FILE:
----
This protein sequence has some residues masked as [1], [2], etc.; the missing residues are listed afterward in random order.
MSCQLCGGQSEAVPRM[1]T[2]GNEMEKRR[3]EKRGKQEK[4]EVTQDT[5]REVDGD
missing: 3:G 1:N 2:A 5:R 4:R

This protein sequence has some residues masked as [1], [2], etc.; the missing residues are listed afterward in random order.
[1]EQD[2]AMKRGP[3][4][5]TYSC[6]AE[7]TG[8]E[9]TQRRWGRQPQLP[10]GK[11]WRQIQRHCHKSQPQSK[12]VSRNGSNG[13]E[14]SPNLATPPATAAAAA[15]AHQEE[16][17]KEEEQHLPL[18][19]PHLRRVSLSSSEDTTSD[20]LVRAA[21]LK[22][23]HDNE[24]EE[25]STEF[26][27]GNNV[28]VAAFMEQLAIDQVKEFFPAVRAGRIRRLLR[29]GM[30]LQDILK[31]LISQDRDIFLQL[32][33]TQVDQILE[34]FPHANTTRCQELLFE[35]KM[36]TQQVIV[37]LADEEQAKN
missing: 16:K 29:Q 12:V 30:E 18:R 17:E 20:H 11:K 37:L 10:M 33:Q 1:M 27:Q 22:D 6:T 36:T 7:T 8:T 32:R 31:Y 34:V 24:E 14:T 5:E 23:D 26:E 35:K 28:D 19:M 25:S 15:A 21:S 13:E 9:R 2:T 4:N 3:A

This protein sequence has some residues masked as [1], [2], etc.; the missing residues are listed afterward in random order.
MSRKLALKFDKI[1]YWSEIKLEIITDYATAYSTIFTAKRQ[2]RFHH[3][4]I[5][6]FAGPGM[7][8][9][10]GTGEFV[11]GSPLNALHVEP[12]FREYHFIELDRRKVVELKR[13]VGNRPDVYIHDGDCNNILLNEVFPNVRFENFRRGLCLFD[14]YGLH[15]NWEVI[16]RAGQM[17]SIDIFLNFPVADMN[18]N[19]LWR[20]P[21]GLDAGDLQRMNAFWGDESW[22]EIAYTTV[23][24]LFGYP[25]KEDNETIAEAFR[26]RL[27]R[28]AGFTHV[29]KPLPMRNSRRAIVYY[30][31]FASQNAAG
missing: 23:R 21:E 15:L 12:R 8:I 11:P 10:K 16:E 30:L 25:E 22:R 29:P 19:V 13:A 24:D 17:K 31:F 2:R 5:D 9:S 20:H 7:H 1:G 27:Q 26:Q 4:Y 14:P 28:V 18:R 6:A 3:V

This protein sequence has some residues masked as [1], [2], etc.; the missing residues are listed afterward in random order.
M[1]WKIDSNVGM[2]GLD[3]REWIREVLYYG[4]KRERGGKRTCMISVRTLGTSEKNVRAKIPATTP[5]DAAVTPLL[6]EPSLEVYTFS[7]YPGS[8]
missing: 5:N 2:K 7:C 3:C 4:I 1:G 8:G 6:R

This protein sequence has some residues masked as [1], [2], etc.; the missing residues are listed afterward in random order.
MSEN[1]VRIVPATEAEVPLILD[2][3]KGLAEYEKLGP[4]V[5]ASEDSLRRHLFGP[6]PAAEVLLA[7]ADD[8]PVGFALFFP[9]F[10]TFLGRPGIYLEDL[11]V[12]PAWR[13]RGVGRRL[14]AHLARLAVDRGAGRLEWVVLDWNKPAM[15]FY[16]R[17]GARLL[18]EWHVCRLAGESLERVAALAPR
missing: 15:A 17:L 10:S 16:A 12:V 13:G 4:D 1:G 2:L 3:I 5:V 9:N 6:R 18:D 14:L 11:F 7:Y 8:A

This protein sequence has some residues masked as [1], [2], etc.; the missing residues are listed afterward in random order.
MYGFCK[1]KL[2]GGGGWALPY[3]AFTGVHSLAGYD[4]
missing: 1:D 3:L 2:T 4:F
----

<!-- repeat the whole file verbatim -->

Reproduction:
This protein sequence has some residues masked as [1], [2], etc.; the missing residues are listed afterward in random order.
MSCQLCGGQSEAVPRM[1]T[2]GNEMEKRR[3]EKRGKQEK[4]EVTQDT[5]REVDGD
missing: 3:G 1:N 2:A 5:R 4:R

This protein sequence has some residues masked as [1], [2], etc.; the missing residues are listed afterward in random order.
[1]EQD[2]AMKRGP[3][4][5]TYSC[6]AE[7]TG[8]E[9]TQRRWGRQPQLP[10]GK[11]WRQIQRHCHKSQPQSK[12]VSRNGSNG[13]E[14]SPNLATPPATAAAAA[15]AHQEE[16][17]KEEEQHLPL[18][19]PHLRRVSLSSSEDTTSD[20]LVRAA[21]LK[22][23]HDNE[24]EE[25]STEF[26][27]GNNV[28]VAAFMEQLAIDQVKEFFPAVRAGRIRRLLR[29]GM[30]LQDILK[31]LISQDRDIFLQL[32][33]TQVDQILE[34]FPHANTTRCQELLFE[35]KM[36]TQQVIV[37]LADEEQAKN
missing: 16:K 29:Q 12:V 30:E 18:R 17:E 20:H 11:K 37:L 10:M 33:Q 1:M 27:Q 22:D 6:T 36:T 7:T 8:T 32:R 31:Y 34:V 24:E 14:T 5:E 23:D 26:E 35:K 28:D 19:M 25:S 15:A 21:S 13:E 9:R 2:T 4:N 3:A

This protein sequence has some residues masked as [1], [2], etc.; the missing residues are listed afterward in random order.
MSRKLALKFDKI[1]YWSEIKLEIITDYATAYSTIFTAKRQ[2]RFHH[3][4]I[5][6]FAGPGM[7][8][9][10]GTGEFV[11]GSPLNALHVEP[12]FREYHFIELDRRKVVELKR[13]VGNRPDVYIHDGDCNNILLNEVFPNVRFENFRRGLCLFD[14]YGLH[15]NWEVI[16]RAGQM[17]SIDIFLNFPVADMN[18]N[19]LWR[20]P[21]GLDAGDLQRMNAFWGDESW[22]EIAYTTV[23][24]LFGYP[25]KEDNETIAEAFR[26]RL[27]R[28]AGFTHV[29]KPLPMRNSRRAIVYY[30][31]FASQNAAG
missing: 23:R 21:E 15:L 12:R 8:I 11:P 10:K 16:E 30:L 25:E 22:R 29:P 19:V 13:A 24:D 17:K 31:F 2:R 5:D 9:S 20:H 7:H 1:G 27:Q 26:Q 4:Y 14:P 28:V 18:R 6:A 3:V

This protein sequence has some residues masked as [1], [2], etc.; the missing residues are listed afterward in random order.
M[1]WKIDSNVGM[2]GLD[3]REWIREVLYYG[4]KRERGGKRTCMISVRTLGTSEKNVRAKIPATTP[5]DAAVTPLL[6]EPSLEVYTFS[7]YPGS[8]
missing: 5:N 2:K 7:C 3:C 4:I 1:G 8:G 6:R

This protein sequence has some residues masked as [1], [2], etc.; the missing residues are listed afterward in random order.
MSEN[1]VRIVPATEAEVPLILD[2][3]KGLAEYEKLGP[4]V[5]ASEDSLRRHLFGP[6]PAAEVLLA[7]ADD[8]PVGFALFFP[9]F[10]TFLGRPGIYLEDL[11]V[12]PAWR[13]RGVGRRL[14]AHLARLAVDRGAGRLEWVVLDWNKPAM[15]FY[16]R[17]GARLL[18]EWHVCRLAGESLERVAALAPR
missing: 15:A 17:L 10:S 16:A 12:V 13:G 4:D 1:G 2:L 3:I 5:V 9:N 6:R 18:D 14:L 11:F 7:Y 8:A

This protein sequence has some residues masked as [1], [2], etc.; the missing residues are listed afterward in random order.
MYGFCK[1]KL[2]GGGGWALPY[3]AFTGVHSLAGYD[4]
missing: 1:D 3:L 2:T 4:F